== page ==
10. Gethyon (YA SF) and Tales from the SFR Brigade (SFR Antho) both released in June, and so far have received favourable reviews. They also brought my total of published works up to five.

Wow, it's been an eventful year on the writing side! On the personal side, my eldest started senior school and started wearing my size shoes. She's already stolen a pair of my trainers. >.< In May, I got to meet up with my friend Ian Peaston again and watch him perform at the Brighton Fringe. This time I took hubs along. I celebrated my 20th wedding anniversary in May, and in August hit the answer to Life, the Universe and Everything - 42!

Friday, December 13, 2013


Alone again--POI's Reese

Another fall television season is drawing to a close, some shows wrapping up for the year, some until after the holiday hiatus, some, thankfully or regretfully, forever.  And in the season finales of at least two shows I follow, one with a distinctly SF flavor, one having nothing overt to do with SFR, a disturbing trope has raised its ugly head, one that affects SFR more than we realize.

First, the revelation of a personal bias.  Back in the Stone Age, when I first became a fan of anything I could call science fiction romance, around the fifteenth time I watched Jim Kirk suffer through the loss of a love interest on STAR TREK, I began to wonder why the writers felt it was so necessary to eliminate any possibility of a happy ending for him.  That basic question led me to the fan fiction world, where others who had asked the same question had created happy endings (or ambiguous endings, or mere dalliances that didn’t end in disaster) in abundance, not only for Kirk, but also for Spock and all the other original series crew.

Over the years I’ve come to realize that Jim Kirk wasn’t the only, much less the first, serial hero to serve as the literal kiss of death for any woman to enter his orbit.  Ben Cartwright and the BONANZA boys were also famous for this, as was (much later) MIAMI VICE’s Sonny Crockett and probably any other male dramatic lead you could name.

Of course this trope is bull, built on a male fantasy of the need for action heroes to be “free” of any entanglements (especially of the female, emotional kind) in order to be effective.  If this were true, no male police officer, soldier, firefighter, ER doctor, outdoor rescue worker, or the like over the age of about 25 would ever suit up.  Why?  ’Cause most of them get married and have families like normal guys, that’s why.  They fall in love and want to protect their loved ones and still go about their jobs, and, guess what?  Most of the time their loved ones don’t die horribly!  Their divorce rates may be a little higher, what with the risk-taking and the late nights and all, but spousal death rates are likely quite normal.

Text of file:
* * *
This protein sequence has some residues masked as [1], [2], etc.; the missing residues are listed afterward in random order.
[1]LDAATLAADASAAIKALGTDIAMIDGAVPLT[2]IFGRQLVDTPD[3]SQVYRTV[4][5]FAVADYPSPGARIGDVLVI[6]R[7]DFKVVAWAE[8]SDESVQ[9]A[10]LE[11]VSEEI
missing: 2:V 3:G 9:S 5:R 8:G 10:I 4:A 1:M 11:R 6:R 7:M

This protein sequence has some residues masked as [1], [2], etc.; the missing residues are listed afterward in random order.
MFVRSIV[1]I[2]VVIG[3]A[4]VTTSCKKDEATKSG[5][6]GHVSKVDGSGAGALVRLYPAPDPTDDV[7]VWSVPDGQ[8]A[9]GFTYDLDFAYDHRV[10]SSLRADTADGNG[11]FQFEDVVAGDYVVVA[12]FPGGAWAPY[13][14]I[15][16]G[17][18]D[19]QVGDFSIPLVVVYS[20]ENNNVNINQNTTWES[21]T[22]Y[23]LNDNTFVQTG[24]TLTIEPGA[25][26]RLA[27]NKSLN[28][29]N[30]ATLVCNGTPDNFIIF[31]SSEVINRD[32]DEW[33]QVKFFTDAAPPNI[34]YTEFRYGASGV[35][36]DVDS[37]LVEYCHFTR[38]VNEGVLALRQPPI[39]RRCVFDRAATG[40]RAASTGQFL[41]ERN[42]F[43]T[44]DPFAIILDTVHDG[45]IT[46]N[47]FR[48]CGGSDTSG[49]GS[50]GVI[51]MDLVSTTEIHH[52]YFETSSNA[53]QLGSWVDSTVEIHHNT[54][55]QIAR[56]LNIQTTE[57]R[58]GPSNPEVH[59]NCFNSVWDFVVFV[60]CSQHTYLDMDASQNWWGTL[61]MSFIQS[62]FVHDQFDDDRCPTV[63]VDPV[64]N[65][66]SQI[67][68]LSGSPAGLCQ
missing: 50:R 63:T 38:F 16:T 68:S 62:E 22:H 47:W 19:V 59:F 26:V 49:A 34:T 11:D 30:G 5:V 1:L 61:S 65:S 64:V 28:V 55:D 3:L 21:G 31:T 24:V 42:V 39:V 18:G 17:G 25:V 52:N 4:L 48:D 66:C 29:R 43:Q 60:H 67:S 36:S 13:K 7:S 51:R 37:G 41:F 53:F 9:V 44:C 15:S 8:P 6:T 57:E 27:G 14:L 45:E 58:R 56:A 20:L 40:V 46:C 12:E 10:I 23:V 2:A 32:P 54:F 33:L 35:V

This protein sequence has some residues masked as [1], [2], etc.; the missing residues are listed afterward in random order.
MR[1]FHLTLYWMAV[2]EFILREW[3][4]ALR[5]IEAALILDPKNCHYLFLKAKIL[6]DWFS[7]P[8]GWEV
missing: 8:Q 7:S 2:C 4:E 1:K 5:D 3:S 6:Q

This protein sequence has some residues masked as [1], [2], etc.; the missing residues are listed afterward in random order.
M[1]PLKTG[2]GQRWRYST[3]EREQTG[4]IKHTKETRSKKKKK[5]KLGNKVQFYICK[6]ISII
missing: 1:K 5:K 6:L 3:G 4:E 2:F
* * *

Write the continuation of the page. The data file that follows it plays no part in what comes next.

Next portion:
Romance novels recognize this and allow their heroines to bond with their alpha males—and survive!  Which is why SFR is different from SF and why I began writing it so many years ago.

This brings me to the season finales of PERSON OF INTEREST and SONS OF ANARCHY.  (See, I hadn’t forgotten!)  Here are two very different television shows, written for two very different audiences.  POI is a smooth, tech-y, intricate crime-show-with-a-twist from creator Jonathan Nolan and J.J.Abrams’ Bad Robot shop.  Lead hunk Reese (Jim Caviezel, The Passion of the Christ, The Count of Monte Cristo) is an emotional enigma wrapped in a mystery, a bad guy gone good thanks to the brains of this outfit, Finch (LOST alum Michael Emerson).  Together this pair of misfits and their unlikely allies save the innocent and wreak havoc on the guilty with the help of an all-seeing, all-knowing, possibly-sentient computer network.  It’s darker than it sounds.

SONS OF ANARCHY is writer Kurt Sutter’s violent Shakespearean saga of a California motorcycle gang, led now by second generation Son Jackson Teller (Charles Hunnam, Pacific Rim).  Teller is determined to lead his fractious tribe in a new, less homicidal direction, but every step he takes requires more blood, more lies and more of his soul.  Dark does not describe this one.

So what do these two wildly different shows have in common?   Both ended the season by succumbing to the old “heroes can’t have relationships” trope.


Apologies if you watch these shows on some kind of delay.  I can appreciate that since I don’t watch anything in real time, either.  But I have to vent, so bear with me.  

Technically, we haven’t seen the “end” of POI.  Things are still playing out as Reese goes on the hunt for the bad guys.  But the damage has been done.  In Episode 9, “The Crossing”, the team’s police detective partner, Joss Carter, is killed by the corrupt cop the team has been chasing all season, just after Reese professes his love to her.  Seriously?  Should’ve known she was cannon fodder as soon as he kissed her.  Of course, Reese will revert to his mentally unstable, pre-team days (when he was living on the streets, barely coherent), only now he’ll be murderous, too.

How is this not a cliché?  And a slap in the face to every man who manages to live an emotionally full life while doing whatever kind of job he does?  (I won’t even bother to argue the other side of this—that women seem to handle action and emotion without batting an eye.  We’re “special”, after all.)